Conclusion: challenges of facilitating smart education
As stated, smart education is a new paradigm in global education. The objective of smart education is to improve learner’s quality of life long learning. It focuses on contextual, personalized and seamless learning to promote learners’ intelligence emerging and facilitate their problem-solving ability in smart environments. With the development of technologies and within a modern society, smart education will confront many challenges, such as pedagogical theory, educational technology leadership, teachers’ learning leadership, educational structures and educational ideology.
In our expectation on smart education, the smart learning environments could decrease learners’ cognitive load, and thus enable learners to focus on sense making and facilitate ontology construction. Also students’ learning experience could be deepened and extended, and thus help students’ development in an all-round way (affectively, intellectually, and physically). Students can learn flexibly and working collaboratively in smart learning environments, and thus could foster the development of personal and collective intelligence of learners. Furthermore, better customize learning support could be provided for students to improve learners’ expectation.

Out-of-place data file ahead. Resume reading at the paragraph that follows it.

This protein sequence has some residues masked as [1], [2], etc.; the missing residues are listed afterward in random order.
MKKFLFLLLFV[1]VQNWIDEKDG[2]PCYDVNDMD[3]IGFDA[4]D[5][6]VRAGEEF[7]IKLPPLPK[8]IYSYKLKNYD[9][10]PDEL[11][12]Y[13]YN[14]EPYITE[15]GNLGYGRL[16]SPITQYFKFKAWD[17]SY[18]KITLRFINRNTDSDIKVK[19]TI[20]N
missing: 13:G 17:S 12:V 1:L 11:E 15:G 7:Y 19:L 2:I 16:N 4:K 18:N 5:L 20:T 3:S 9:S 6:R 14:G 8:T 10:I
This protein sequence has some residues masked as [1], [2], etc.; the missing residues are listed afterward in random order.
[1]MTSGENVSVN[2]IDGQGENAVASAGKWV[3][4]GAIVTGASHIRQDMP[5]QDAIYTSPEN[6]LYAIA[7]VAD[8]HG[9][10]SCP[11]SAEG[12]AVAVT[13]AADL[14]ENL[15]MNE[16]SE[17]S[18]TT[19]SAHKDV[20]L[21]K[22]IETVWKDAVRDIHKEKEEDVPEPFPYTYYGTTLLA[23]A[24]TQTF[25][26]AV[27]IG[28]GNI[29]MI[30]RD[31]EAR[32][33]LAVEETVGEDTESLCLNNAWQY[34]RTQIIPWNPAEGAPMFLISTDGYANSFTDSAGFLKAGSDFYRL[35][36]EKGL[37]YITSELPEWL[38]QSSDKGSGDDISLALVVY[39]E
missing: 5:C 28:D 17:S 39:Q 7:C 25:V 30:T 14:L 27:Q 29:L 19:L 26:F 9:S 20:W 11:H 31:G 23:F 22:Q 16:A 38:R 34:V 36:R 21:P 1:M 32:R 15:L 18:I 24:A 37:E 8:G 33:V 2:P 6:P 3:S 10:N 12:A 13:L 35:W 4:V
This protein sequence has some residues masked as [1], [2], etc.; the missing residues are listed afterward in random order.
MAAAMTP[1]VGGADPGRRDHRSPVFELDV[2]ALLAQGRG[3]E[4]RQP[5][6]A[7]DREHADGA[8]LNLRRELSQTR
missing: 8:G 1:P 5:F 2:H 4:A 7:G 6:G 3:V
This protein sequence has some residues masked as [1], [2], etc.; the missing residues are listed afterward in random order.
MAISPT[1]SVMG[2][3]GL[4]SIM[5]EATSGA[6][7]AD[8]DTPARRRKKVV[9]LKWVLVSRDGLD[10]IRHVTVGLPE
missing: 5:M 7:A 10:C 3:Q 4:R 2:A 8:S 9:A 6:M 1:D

As the concept of smart city has been paid more attention (Hollands 2008), the requirements of smart education based on smart city are promoted. The overall goal of smart education under smart city architecture is to provide every citizen personalized services and seamless learning experience. Learning happens in anywhere and anytime and produce lots of behavioral data of learners. How to integrate the data of different scenarios in smart cities and build data-centric smart education is a big challenge to educators in order to provide seamless learning experience and customized personalized service for learners. The interconnected and interoperable learning service and experience between smart education system and other systems of smart city are the future research focus.
This research work is supported by the “The research on Smart learning environment construction and application” (BCA140051) from the 12th Five-year National Research Programme on Educational Sciences in China (2014).
Finally, this paper is our original unpublished work and it has not been submitted to any other journal for reviews.
Open AccessThis article is distributed under the terms of the Creative Commons Attribution 4.0 International License (http://creativecommons.org/licenses/by/4.0/), which permits unrestricted use, distribution, and reproduction in any medium, provided you give appropriate credit to the original author(s) and the source, provide a link to the Creative Commons license, and indicate if changes were made.